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Session Schedule & Abstracts




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Sunday 3rd July, 2016

FED4
Feeding 4

Room: Salon C   2:30 pm–3:45 pm

Moderator(s): Marcé-Nogué J, Pineda-Munoz S
FED4-1  2:30 pm  Hierarchical variation in EMG signal in oral vs. pharyngeal muscles. German RZ*, NEOMED; Gould F. DH, NEOMED; Ohlemacher JA , NEOMED; Vinyard CJ, NEOMED   rgerman@neomed.edu
Abstract: Variation in EMG signals of the oropharyngeal muscles can be partitioned into hierarchical components ranging from the cycle, through sequence, experiment (e.g., day), individual and species. By integrating data on mammalian oropharyngeal muscles from the FEED database, it is possible to compare the relative significance of different components of variation among anatomical groups of muscles. In particular, there are significant differences in function and evolutionary history among (1) the muscles of the oral floor/suprahyoid muscles; (2) the muscles of mastication; and (3) the infrahyoid muscles. We measured both the time of peak activity and the relative amplitude at peak activity for multiple muscles in each of these anatomical groups for various mammalian species. Among the pharyngeal muscles, the suprahyoid muscles were more variable than the infrahyoid muscles. The pharyngeal muscles demonstrated the most variation among individuals and then within a given muscle (duplicate electrodes). For the muscles of mastication, the cycle accounted for the largest portion of the variation in peak timing followed by sequence or species depending on the muscle. Variation in peak activity was accounted for primarily by variation at the level of the cycle and sequence. While the pharyngeal and masticatory muscle datasets vary in species and ontogenetic stage, the comparison of variance components among these anatomical muscle groups suggest future testable hypotheses relating to oropharyngeal muscle function, feeding plasticity, and performance across mammals. Supported by NIH:DC9980, NSF:DBI – 1062332, NSF:BCS-0552285.

FED4-2  2:45 pm  The relationship between kinematics and performance in mammalian swallowing. Ohlemacher J*, Northeast Ohio Medical University; Gould F, Northeast Ohio Medical University; German R, Northeast Ohio Medical University   johlemacher@neomed.edu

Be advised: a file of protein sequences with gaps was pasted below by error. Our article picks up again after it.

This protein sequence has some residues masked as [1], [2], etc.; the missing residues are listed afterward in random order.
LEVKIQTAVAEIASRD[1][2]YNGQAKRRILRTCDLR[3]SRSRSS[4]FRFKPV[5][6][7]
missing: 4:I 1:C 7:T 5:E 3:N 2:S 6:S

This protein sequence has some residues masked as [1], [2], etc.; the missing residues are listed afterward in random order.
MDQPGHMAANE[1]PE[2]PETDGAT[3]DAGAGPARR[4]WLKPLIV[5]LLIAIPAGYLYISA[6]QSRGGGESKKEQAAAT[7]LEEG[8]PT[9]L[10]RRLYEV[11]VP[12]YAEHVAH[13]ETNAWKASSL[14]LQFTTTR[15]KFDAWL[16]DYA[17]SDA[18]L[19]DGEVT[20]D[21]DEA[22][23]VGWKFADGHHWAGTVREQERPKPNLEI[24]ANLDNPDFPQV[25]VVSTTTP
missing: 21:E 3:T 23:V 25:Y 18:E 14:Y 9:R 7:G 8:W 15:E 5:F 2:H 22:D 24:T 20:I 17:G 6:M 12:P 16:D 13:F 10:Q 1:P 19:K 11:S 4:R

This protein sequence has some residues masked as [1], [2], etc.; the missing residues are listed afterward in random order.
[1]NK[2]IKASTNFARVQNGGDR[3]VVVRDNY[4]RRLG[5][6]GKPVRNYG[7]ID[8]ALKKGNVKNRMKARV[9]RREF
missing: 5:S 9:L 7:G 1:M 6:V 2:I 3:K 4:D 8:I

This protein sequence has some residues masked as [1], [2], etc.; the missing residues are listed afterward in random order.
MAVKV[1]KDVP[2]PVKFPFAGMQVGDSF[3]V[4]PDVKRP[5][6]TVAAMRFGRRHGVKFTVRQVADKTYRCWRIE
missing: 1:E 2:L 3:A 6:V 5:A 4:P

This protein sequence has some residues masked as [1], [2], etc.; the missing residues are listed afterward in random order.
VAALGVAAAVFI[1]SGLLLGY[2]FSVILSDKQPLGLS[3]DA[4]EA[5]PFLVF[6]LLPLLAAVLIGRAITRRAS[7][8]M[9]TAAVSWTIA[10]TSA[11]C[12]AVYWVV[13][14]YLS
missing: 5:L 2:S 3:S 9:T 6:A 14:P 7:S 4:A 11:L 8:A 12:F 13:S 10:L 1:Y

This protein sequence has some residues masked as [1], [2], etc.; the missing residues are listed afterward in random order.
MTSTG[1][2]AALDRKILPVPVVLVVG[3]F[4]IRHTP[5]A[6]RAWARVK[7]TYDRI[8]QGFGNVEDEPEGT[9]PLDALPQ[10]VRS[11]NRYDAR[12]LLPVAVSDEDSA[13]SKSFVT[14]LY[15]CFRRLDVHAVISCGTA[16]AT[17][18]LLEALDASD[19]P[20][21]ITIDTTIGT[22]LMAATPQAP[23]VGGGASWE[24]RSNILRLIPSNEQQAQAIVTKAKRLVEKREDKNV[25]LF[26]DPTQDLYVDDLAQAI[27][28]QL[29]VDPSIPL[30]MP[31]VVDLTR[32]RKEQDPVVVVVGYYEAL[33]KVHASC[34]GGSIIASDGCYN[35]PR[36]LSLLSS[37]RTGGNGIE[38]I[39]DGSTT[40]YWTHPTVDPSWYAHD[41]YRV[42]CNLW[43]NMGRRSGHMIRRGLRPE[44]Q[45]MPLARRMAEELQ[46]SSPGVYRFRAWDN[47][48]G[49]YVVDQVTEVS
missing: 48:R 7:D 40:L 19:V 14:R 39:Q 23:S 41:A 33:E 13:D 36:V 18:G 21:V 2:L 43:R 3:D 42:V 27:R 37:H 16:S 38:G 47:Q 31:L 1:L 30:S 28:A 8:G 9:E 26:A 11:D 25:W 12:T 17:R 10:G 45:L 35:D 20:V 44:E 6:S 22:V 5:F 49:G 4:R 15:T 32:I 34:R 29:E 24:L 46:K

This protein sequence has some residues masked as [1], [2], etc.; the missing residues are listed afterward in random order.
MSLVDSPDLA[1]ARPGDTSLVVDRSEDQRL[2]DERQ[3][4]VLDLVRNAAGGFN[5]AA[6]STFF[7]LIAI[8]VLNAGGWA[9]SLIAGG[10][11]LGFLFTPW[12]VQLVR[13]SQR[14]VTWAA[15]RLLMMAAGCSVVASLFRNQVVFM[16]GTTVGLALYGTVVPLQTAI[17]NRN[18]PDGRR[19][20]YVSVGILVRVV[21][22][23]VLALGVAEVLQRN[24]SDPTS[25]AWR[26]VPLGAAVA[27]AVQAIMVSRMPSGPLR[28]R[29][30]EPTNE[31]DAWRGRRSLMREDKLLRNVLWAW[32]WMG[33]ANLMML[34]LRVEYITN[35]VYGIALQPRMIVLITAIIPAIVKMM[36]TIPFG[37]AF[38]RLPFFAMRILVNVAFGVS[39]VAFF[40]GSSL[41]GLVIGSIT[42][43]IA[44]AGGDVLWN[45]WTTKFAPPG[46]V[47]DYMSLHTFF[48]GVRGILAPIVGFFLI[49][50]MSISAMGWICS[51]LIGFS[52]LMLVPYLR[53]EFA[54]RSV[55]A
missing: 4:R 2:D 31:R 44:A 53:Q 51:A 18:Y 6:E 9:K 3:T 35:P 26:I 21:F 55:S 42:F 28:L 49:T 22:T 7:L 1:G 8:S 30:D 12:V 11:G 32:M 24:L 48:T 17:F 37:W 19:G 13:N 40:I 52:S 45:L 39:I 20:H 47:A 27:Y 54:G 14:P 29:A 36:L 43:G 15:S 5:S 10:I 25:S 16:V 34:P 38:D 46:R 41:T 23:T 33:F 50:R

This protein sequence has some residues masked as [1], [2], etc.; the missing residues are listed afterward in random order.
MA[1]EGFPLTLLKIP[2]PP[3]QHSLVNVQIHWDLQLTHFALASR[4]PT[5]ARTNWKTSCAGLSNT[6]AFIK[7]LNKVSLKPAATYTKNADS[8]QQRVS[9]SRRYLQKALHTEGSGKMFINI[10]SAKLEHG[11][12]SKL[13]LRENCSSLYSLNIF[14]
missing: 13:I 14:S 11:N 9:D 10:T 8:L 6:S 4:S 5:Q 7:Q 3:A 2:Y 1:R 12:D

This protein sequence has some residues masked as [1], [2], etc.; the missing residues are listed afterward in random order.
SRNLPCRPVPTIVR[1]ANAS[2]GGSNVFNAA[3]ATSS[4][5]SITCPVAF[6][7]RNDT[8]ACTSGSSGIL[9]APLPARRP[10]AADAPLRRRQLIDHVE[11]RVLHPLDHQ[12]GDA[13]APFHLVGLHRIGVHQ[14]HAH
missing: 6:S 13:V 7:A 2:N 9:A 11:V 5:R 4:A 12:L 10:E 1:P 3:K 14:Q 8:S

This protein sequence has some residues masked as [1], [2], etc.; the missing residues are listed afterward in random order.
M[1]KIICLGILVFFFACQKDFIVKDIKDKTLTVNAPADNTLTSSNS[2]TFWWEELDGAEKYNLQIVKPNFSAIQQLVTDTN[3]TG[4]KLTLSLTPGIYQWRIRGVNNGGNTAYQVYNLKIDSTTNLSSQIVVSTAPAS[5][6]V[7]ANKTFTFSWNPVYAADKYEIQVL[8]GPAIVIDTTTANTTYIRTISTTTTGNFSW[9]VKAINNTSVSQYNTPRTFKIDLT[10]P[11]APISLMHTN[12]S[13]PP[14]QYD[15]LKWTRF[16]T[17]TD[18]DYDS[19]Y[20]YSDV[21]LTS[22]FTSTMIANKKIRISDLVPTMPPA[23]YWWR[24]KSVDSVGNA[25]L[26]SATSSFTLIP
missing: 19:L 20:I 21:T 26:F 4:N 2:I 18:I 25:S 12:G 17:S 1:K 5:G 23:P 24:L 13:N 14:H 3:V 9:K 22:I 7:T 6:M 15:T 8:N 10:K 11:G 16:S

Abstract: An organism’s performance is controlled by a hierarchy of mechanisms, from the CNS, through muscle activity, which produces kinematics. Here, we use mammalian swallowing to assess the relationship between kinematics and performance. Swallow performance falls into discrete categories: swallows without error and those with corrected error. We tested the hypotheses that correcting performance errors was correlated with kinematics changes and that the variation would be higher in the corrected swallows. Infant pigs, with radio-opaque markers in the hard and soft palates, the tongue, the hyoid and the epiglottis, were recorded, via videofluroscopy at 100 fps, drinking milk. Swallows were scored using the Infant Mammalian Penetration Aspiration Scale (IMPAS). IMPAS = 1 are swallows without error and IMPAS = 2 are swallows with corrected errors. This study included three animals with both IMPAS 1 & 2 swallows, and 218 swallows. A repeated measures design in a mixed GLM model was used to test for differences among our measurements between the two performance scores. The duration of the swallow cycle was different between swallows IMPAS 1 and 2 (p<0.00). The range in movement of the posterior tongue, epiglottis, and hyoid were more variable in swallows IMPAS = 2 than swallows IMPAS = 1 (p<0.00). Despite differences in duration of the swallow cycle and differences in variation of the range of movement of structures directly implicated in the swallow, relative timing of movement, the movement and location of one structure relative to the others at the same time, was not different (p=0.11). For swallows with corrected errors, variation is increased in the duration of the swallow cycle and the range in movement of structures implicated in swallows compared to swallows without error. It is possible that these changes are due to the mechanisms employed in swallows where error is corrected, which informs us on how kinematic changes can lead to performance changes.

FED4-3  3:00 pm  Variation in tongue and bolus shape and its relationship to airway protection in infant mammals. Gould F.D.H.*, Northeast Ohio Medical University; Ohlemacher J., Northeast Ohio Medical University; German R.Z., Northeast Ohio Medical University   fgould@neomed.edu